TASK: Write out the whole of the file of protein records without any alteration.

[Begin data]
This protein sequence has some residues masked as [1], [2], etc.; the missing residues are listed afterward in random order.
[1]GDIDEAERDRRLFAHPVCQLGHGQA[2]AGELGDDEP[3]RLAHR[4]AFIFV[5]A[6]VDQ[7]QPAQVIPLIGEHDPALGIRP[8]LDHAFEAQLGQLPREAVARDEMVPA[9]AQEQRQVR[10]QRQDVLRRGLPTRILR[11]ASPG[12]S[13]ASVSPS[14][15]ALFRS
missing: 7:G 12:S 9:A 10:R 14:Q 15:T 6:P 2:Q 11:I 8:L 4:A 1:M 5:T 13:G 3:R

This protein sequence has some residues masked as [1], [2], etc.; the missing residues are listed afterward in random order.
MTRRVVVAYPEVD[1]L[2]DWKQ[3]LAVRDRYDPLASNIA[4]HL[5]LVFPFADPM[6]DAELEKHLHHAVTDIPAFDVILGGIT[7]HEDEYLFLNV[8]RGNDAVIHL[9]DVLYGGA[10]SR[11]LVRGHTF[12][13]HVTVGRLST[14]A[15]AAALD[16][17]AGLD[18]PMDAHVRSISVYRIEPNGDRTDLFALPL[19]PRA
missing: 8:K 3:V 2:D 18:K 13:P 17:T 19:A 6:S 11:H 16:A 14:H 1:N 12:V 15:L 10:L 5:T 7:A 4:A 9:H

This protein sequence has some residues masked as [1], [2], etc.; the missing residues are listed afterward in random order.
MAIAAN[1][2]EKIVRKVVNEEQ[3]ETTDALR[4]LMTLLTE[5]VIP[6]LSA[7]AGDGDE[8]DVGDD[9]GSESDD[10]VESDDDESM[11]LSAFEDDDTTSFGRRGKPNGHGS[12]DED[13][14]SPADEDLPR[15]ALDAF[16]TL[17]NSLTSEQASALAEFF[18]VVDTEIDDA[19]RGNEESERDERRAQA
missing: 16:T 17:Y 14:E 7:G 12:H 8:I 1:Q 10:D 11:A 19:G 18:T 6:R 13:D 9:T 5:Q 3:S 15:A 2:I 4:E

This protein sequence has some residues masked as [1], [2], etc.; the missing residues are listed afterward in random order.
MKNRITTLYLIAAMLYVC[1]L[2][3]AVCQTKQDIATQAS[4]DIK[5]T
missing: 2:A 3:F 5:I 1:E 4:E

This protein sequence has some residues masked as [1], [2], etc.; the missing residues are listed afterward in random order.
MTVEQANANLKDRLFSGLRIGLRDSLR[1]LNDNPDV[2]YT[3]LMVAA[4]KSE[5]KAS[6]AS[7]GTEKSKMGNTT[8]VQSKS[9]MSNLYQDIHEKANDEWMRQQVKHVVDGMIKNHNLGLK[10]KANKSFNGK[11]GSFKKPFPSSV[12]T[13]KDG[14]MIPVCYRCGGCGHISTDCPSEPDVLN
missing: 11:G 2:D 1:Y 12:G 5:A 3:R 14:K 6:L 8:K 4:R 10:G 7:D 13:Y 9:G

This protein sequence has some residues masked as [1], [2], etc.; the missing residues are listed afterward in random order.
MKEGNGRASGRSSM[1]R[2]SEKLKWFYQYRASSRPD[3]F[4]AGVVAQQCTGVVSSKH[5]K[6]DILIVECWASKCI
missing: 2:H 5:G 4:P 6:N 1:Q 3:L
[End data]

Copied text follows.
This protein sequence has some residues masked as [1], [2], etc.; the missing residues are listed afterward in random order.
[1]GDIDEAERDRRLFAHPVCQLGHGQA[2]AGELGDDEP[3]RLAHR[4]AFIFV[5]A[6]VDQ[7]QPAQVIPLIGEHDPALGIRP[8]LDHAFEAQLGQLPREAVARDEMVPA[9]AQEQRQVR[10]QRQDVLRRGLPTRILR[11]ASPG[12]S[13]ASVSPS[14][15]ALFRS
missing: 7:G 12:S 9:A 10:R 14:Q 15:T 6:P 2:Q 11:I 8:L 4:A 1:M 5:T 13:G 3:R

This protein sequence has some residues masked as [1], [2], etc.; the missing residues are listed afterward in random order.
MTRRVVVAYPEVD[1]L[2]DWKQ[3]LAVRDRYDPLASNIA[4]HL[5]LVFPFADPM[6]DAELEKHLHHAVTDIPAFDVILGGIT[7]HEDEYLFLNV[8]RGNDAVIHL[9]DVLYGGA[10]SR[11]LVRGHTF[12][13]HVTVGRLST[14]A[15]AAALD[16][17]AGLD[18]PMDAHVRSISVYRIEPNGDRTDLFALPL[19]PRA
missing: 8:K 3:V 2:D 18:K 13:P 17:T 19:A 6:S 11:H 16:A 14:H 1:N 12:V 15:L 10:L 5:T 7:A 4:A 9:H

This protein sequence has some residues masked as [1], [2], etc.; the missing residues are listed afterward in random order.
MAIAAN[1][2]EKIVRKVVNEEQ[3]ETTDALR[4]LMTLLTE[5]VIP[6]LSA[7]AGDGDE[8]DVGDD[9]GSESDD[10]VESDDDESM[11]LSAFEDDDTTSFGRRGKPNGHGS[12]DED[13][14]SPADEDLPR[15]ALDAF[16]TL[17]NSLTSEQASALAEFF[18]VVDTEIDDA[19]RGNEESERDERRAQA
missing: 16:T 17:Y 14:E 7:G 12:H 8:I 1:Q 10:D 11:A 19:G 18:T 6:R 13:D 9:T 5:Q 3:S 15:A 2:I 4:E

This protein sequence has some residues masked as [1], [2], etc.; the missing residues are listed afterward in random order.
MKNRITTLYLIAAMLYVC[1]L[2][3]AVCQTKQDIATQAS[4]DIK[5]T
missing: 2:A 3:F 5:I 1:E 4:E

This protein sequence has some residues masked as [1], [2], etc.; the missing residues are listed afterward in random order.
MTVEQANANLKDRLFSGLRIGLRDSLR[1]LNDNPDV[2]YT[3]LMVAA[4]KSE[5]KAS[6]AS[7]GTEKSKMGNTT[8]VQSKS[9]MSNLYQDIHEKANDEWMRQQVKHVVDGMIKNHNLGLK[10]KANKSFNGK[11]GSFKKPFPSSV[12]T[13]KDG[14]MIPVCYRCGGCGHISTDCPSEPDVLN
missing: 11:G 2:D 1:Y 12:G 5:A 3:R 14:K 6:L 8:K 4:R 10:G 7:D 13:Y 9:G

This protein sequence has some residues masked as [1], [2], etc.; the missing residues are listed afterward in random order.
MKEGNGRASGRSSM[1]R[2]SEKLKWFYQYRASSRPD[3]F[4]AGVVAQQCTGVVSSKH[5]K[6]DILIVECWASKCI
missing: 2:H 5:G 4:P 6:N 1:Q 3:L